Exercise can reverse heart disease

We all know how important exercise is in the prevention and management of various diseases. Now, a recent study has concluded that exercise can reverse the damage to sedentary, aging hearts and help prevent risk of future heart failure - provided it's enough exercise and it's begun in time.
To get the maximum benefit, exercise regimen should begin by late middle age (before 65 years), when the heart apparently retains some plasticity and ability to remodel itself. Results also conclude that exercise needs to be performed four to five times a week. As two to three times a week was not enough, according to an earlier study.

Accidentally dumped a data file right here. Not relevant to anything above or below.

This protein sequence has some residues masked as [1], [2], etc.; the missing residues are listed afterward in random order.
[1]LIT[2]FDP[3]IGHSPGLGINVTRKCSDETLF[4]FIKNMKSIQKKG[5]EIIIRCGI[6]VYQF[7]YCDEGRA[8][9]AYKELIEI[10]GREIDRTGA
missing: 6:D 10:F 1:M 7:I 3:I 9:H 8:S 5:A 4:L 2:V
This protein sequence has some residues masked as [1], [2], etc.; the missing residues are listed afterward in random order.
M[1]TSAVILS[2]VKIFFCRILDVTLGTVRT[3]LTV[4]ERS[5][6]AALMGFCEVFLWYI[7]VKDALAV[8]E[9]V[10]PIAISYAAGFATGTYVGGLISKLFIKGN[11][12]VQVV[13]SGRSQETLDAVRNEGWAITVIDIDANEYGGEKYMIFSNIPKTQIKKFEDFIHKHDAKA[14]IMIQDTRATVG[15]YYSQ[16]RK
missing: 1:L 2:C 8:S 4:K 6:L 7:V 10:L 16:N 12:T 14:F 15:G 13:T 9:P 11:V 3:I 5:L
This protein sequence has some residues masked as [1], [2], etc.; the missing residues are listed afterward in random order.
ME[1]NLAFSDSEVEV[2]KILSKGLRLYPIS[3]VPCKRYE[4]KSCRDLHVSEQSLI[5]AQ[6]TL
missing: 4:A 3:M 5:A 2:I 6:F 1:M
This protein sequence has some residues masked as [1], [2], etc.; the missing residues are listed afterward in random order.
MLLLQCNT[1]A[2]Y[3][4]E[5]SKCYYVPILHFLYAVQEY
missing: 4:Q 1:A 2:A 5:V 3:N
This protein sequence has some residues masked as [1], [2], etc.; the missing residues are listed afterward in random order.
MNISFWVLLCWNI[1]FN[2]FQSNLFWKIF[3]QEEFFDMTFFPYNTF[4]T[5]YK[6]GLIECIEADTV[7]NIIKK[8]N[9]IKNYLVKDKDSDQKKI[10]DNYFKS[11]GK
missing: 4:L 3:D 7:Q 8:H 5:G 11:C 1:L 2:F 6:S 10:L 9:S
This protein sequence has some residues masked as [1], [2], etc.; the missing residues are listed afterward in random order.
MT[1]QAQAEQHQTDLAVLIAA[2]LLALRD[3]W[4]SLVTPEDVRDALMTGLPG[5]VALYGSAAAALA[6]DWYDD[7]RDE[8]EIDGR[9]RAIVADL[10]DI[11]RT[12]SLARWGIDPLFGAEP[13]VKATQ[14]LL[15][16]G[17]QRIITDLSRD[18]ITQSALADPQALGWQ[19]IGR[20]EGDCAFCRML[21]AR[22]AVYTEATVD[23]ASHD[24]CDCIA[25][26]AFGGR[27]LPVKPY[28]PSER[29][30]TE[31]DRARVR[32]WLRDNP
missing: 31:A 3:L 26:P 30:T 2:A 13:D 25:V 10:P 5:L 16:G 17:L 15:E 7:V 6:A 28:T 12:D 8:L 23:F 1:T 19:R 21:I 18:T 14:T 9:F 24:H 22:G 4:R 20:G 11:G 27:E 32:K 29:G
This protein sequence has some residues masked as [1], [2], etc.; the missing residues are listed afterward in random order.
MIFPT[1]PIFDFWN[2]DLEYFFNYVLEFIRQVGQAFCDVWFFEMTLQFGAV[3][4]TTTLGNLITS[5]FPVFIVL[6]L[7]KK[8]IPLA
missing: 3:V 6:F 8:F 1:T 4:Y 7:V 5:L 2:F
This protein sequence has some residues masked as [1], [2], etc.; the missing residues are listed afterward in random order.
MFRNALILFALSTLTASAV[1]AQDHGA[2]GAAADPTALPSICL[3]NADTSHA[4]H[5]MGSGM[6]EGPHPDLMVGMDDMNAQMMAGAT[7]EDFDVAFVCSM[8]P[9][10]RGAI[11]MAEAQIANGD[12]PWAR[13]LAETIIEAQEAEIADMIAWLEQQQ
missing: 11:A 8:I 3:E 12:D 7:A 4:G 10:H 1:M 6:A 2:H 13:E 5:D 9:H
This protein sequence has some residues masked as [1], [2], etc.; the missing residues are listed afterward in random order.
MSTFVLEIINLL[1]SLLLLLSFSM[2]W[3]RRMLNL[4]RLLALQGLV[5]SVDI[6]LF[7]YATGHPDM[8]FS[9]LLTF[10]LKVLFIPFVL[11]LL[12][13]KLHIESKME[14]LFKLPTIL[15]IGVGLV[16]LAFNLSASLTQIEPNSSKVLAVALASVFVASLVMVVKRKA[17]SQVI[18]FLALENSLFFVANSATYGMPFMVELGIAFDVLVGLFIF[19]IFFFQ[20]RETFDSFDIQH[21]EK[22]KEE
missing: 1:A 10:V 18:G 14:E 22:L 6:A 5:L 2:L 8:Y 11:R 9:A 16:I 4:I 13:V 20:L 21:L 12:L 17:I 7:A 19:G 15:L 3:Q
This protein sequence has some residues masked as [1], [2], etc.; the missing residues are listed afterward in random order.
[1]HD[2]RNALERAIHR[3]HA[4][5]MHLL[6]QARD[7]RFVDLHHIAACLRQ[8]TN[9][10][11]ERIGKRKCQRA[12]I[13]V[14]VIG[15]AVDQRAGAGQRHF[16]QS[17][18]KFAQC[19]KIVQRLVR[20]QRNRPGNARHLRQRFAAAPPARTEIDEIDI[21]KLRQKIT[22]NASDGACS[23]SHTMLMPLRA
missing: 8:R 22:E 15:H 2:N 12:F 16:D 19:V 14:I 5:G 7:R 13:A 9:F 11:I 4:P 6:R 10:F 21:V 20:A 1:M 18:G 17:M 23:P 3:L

Sedentary aging can lead to a stiffening of the muscle in the heart's left ventricle, the chamber that pumps oxygen-rich blood back out to the body. When the muscle stiffens, you get high pressure and the heart chamber doesn't fill as well with blood. In its most severe form, blood can back up into the lungs. That is when heart failure develops.
In conclusion, poor fitness in middle age is a strong predictor of future risk of heart failure and regular exercise should be given as much as importance as given to their personal hygiene - just like brushing your teeth and taking a shower.
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